Furthermore, the study found that girls with worse body esteem tend to engage more with Disney princesses, possibly to seek out role models of what they consider to be beautiful.
However, Sarah’s new study finds that this stereotypical behaviour will not be there with the child in the long run.
The potential explanation which researchers could think of is that parents may use princess movies as a topic to speak to their children to discuss gender stereotypes. These stories give the children an opportunity to see girls as protagonists.
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“Results Can’t Be Generalised”
Now you may wonder if all the children exposed to princess stories will have such progressive views. Well, the answer is no.
Researchers spoke to children from Utah and Oregon in the US, and about 87 per cent of them were white. Therefore, Professor Rebecca Hains says,” It’s not right and safe to generalise the results.”
Having said that, if your children are too obsessed with Disney characters like Ariel from The Little Mermaid, there is no reason to panic.
It doesn’t mean that your girl will start believing that they will grow up to be damsels in distress and boys will come as their knight in shining armour.
Tips For Parents With Disney-Loving Little Girls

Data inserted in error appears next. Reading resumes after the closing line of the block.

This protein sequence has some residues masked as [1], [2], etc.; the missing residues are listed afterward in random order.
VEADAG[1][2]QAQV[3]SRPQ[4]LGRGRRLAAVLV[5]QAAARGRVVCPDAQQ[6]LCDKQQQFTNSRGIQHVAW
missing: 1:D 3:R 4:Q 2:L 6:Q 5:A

It is normal for your children to be obsessing about princesses. But make sure they don’t frame any false notions about gender roles.
For instance, if they are craving to have a body like Snow White or be as fair as Ariel, then you need to step in.
- Teach them to treat everyone with respect and love their body.
- Help them to identify other traits in the characters like Cinderella’s love for animals.
- Children often like to be in their fantasy world, but make them understand the difference. They can’t be striving to be the prettiest girl and waiting for their Mr Perfect to come and save them.
- Children learn from their parents and they watch their actions closely. So, make sure before you teach them about gender equality and you also practice the same at home.
Strong Female Characters From Disney Movies
Image Source: Wal Disney Pictures
With Disney’s ever-increasing library of movies and TV shows, there’s never a dearth of characters to expose your child to.
And to help your child find inspiration from the right role models here’s a list of strong female characters in the Disney world that do not conform to the traditional gender role identity.
- Moana, Moana
- Elsa, Frozen
- Rapunzel, Tangled
- Belle, Beauty and the Beast
- Anastasia, Anastasia
- Mulan, Mulan
- Lilo, Lilo and Stitch
- Kiki, Kiki’s Delivery Service
- Merida, Brave
- Pocahontas, Pocahontas
- Esmeralda, The Hunchback of Notre Dame
And finally, actor Scarlettt Johansson. While she may not be an animated character, the actor definitely is the “queen” that your children should look up to, simply for challenging the media house with the Black Widow controversy.
Push your daughters to dream big and make her the queen of her own castle!